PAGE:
The criminalization of drug users and associated stigma are factors that create the most harm for people who use drugs (PUD). These harms are significantly compounded for women who use drugs, with implications that permeate health, socio-economic status, family, and entire communities.
Eighty-three million women use illicit drugs globally (1/3 of the total PUD estimate). Due to socially fabricated gender roles, women face judgmental and hostile attitudes and are often reluctant to disclose their drug use. Disclosure can lead to the loss of support from family and other networks and identification by community or police, compulsory treatment/forced labour, harassment and even death – and therefore there is natural hesitancy to access harm reduction services even if available.
Women who use drugs (WUD) are also often criminalized and otherwise stigmatized during pregnancy, despite associated poor maternal and foetal outcomes. The availability of women-sensitive harm reduction services is low and coverage is poor. Most residential treatment programmes and domestic violence shelters around the word do not admit women who use drugs.
WUD are subject to extremely high rates of violence in all forms. Drug treatment clinics are often inundated with male clients, making them uninviting for women. Male perpetrators include partner/spouse, family members and state actors. Due to criminalization, police and ‘treatment centre’ staff are known to subject women to physical, emotional and sexual violence in numerous jurisdictions. Due to criminalization of drug use, women who use drugs are also often less likely to report domestic violence.
Likewise, the sexual and reproductive health rights of women who use drugs are frequently violated. Women are denied accurate information about the effects of drugs on pregnancy, denied birth control choices and variously coerced to use birth control, have abortions, adopt or be sterilized.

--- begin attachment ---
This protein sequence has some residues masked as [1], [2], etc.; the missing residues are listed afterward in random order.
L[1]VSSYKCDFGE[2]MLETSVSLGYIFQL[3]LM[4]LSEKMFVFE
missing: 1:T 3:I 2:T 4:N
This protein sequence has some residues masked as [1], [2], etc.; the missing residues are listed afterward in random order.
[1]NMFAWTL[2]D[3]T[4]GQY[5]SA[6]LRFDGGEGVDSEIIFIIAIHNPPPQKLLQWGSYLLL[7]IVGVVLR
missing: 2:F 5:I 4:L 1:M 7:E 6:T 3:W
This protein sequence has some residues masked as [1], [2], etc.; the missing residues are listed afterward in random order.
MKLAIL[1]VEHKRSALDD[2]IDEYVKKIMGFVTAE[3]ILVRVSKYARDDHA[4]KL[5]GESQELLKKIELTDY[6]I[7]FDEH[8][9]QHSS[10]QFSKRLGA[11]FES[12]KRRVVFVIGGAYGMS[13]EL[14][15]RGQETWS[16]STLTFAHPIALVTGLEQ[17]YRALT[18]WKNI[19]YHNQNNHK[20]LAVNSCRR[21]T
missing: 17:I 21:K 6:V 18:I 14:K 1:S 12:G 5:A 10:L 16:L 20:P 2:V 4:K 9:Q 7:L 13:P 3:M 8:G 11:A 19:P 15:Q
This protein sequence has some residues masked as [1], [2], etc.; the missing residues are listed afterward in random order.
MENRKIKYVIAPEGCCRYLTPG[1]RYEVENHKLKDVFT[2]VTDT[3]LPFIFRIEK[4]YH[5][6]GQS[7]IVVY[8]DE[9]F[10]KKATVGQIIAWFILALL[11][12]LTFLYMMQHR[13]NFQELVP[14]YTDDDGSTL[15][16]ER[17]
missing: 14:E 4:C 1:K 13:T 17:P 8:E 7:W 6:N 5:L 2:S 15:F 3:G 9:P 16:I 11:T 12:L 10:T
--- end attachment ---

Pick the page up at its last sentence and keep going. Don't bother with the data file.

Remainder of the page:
Loss of child custody may be one of the most insidious techniques used to punish women who use drugs. Children are often removed from mothers who are good parents, simply because they use drugs.
WHRIN advocates for measures to redress these intolerable violations, as well as service and policy gaps. We propose that while we wait for decriminalization (and de-stigmatization) of drug use, along with significant advances in gender equality, governments and service providers should:
- Meaningfully involve WUD at all levels in developing policy and services impacting on women who use drugs.
- Explore options to reform drug policy so as to better protect the human rights of WUD.
- Enforce the protection of women’s confidentiality, including the review and reform or removal of any existing compulsory drug registration systems;
- Introduce and strengthen systems to enforce accountability among state actors, including safe, supported and effective reporting and prosecution mechanisms.
- Remove any legislation or policy that makes drug use an adequate justification for the removal of children from their parents’ custody, for exclusion from domestic violence shelters and all other available social and health services;
- Develop specific guidelines and targets to address the sexual and reproductive needs of WUD;
- Undertake research to improve understanding of the needs of women who use drugs and support evidence-informed service provision, as well as research into HIV, including co-infection with hepatitis C, women’s sexual and reproductive health, and drug interactions;
- Support the provision of harm reduction services in women’s prisons and other closed settings.